Oct
20

Aikikai style… Katatedori demo at World Combat Games by Slovakia representatives

This is an interesting clip of a highly-polished aikido katatedori demonstration by the representatives from Slovaka at the 2013 World Combat Games held in Saint Petersburg, Russia. Aikikai members have become regular participants in these international events…

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Oct
20

What art is the strongest? “Real nature of martial arts and their benefits,” by Stanley Pranin

In deliberating the relevancy of martial arts in modern society, it seems that the discussion eventually comes around to a debate on the superiority of one martial art over another. Martial arts magazines and Internet forums are filled with articles and discussions about what martial art would come out on top in a hypothetical match-up. I submit that such comparisons are an exercise in futility since all scenarios dreamed up to test whether one martial art will best another are highly artificial and usually take the form of competitive matches…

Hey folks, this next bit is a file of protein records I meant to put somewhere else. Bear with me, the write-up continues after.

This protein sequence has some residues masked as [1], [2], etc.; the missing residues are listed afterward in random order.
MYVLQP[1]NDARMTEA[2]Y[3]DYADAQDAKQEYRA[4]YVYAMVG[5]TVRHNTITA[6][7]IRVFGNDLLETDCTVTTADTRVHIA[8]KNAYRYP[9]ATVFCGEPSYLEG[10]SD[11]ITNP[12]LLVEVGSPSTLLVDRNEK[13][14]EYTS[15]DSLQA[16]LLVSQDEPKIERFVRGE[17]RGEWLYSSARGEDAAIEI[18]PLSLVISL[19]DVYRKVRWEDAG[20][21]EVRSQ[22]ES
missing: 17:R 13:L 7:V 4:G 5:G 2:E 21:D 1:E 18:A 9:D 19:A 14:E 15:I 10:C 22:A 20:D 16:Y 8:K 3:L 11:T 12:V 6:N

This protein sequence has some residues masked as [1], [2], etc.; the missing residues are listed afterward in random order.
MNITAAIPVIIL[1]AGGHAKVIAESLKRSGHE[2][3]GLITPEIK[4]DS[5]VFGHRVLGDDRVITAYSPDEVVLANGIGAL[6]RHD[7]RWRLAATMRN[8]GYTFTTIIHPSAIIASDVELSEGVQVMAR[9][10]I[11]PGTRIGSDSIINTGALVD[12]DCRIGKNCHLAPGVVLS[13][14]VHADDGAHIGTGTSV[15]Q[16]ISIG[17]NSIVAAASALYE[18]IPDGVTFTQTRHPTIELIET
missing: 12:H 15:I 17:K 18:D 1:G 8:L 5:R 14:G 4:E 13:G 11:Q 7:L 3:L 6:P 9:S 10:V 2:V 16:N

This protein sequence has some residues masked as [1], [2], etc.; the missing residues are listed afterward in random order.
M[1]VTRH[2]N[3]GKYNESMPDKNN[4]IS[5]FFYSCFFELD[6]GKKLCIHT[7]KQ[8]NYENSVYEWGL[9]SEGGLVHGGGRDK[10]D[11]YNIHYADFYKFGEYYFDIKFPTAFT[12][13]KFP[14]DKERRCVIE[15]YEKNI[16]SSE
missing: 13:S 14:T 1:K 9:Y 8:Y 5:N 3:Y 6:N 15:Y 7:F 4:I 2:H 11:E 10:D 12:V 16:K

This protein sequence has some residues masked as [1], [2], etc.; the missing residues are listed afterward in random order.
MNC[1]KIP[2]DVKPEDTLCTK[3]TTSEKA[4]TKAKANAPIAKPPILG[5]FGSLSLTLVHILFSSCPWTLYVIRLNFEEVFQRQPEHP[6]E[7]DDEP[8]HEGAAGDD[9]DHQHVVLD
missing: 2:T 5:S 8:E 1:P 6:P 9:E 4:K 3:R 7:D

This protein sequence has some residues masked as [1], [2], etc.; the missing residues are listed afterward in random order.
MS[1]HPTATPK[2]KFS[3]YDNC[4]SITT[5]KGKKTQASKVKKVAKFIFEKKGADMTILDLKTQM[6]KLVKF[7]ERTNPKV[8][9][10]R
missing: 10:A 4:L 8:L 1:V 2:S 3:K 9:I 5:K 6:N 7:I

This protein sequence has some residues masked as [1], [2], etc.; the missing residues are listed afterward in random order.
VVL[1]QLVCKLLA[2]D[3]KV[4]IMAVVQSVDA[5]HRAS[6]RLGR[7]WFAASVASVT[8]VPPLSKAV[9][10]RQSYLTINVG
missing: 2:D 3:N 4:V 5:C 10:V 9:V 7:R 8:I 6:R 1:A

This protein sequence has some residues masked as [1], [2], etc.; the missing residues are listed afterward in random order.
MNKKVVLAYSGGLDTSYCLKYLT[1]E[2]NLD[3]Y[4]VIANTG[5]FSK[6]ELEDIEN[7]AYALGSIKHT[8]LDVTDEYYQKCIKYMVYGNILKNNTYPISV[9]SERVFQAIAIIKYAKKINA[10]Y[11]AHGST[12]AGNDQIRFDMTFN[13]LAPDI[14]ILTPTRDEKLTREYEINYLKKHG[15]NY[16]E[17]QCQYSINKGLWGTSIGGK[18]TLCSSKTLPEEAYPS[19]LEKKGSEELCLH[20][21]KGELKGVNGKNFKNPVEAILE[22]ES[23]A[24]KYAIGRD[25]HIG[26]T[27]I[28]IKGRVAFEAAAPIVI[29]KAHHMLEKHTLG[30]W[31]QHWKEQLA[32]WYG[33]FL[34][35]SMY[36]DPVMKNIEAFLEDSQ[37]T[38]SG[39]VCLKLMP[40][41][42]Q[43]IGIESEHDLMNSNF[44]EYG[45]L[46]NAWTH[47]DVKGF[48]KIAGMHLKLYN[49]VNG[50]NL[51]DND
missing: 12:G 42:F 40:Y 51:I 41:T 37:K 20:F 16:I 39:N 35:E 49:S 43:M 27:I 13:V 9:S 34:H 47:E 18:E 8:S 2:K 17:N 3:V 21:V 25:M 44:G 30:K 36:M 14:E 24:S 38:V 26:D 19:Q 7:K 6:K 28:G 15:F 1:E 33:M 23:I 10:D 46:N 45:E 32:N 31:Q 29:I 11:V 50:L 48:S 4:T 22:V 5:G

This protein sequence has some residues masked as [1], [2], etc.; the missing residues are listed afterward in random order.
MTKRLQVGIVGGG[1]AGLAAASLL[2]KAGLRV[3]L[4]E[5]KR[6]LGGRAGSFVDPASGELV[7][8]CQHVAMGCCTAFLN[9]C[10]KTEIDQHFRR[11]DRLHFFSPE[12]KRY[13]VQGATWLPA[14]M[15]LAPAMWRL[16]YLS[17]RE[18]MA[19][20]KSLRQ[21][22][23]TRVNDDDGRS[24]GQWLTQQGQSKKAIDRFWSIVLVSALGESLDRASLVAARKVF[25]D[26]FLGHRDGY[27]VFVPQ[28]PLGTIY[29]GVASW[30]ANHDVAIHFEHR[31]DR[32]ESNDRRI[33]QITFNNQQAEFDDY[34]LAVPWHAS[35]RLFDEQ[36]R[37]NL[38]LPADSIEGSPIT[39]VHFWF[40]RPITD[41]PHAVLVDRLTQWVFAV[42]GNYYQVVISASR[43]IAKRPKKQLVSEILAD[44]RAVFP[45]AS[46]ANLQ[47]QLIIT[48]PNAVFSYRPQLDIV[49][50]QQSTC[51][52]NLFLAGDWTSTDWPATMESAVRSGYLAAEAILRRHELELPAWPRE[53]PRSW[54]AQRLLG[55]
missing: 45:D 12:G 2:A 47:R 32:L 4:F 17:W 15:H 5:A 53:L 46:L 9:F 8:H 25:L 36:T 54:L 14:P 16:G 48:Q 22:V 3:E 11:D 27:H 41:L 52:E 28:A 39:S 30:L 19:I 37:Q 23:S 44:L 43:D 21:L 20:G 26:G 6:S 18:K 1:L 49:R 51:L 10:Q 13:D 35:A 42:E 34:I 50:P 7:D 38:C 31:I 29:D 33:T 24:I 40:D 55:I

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Oct
20

Preserving O-Sensei’s aikido… “Interview with André Cognard (2),” by Stanley Pranin

Kobayashi Sensei’s work focused on that. He also insisted on many points, for example, he would say, “When you’re grabbed, you do nothing without adopting the other’s point of view. He’s here and looking over there, so you must look over there. If you look in the opposite direction, you’ll never know what he sees and what’s motivating his actions, so whatever you have to do, even if it’s omote, the first thing to do is to take his point of view…

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Oct
17

The pitfalls of history by omission! “Morihei in Tanabe,” by Stanley Pranin

Unlike other periods in the life of Aikido Founder Morihei Ueshiba, his early years in Tanabe and family circumstances are not well documented. Our principal sources of information on this period of Morihei’s life are the biography of Morihei Ueshiba published by his son Kisshomaru in 1977, later interviews and conversations with the author, and a few pages from the first biography of the Founder written by Kanemoto Sunadomari in 1969. To this can be added the recollections of members and relatives of the Ueshiba and Inoue families…

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Oct
17

Radical change in brain chemistry! “Responding to Aggression — Part 2,” by Tom Collings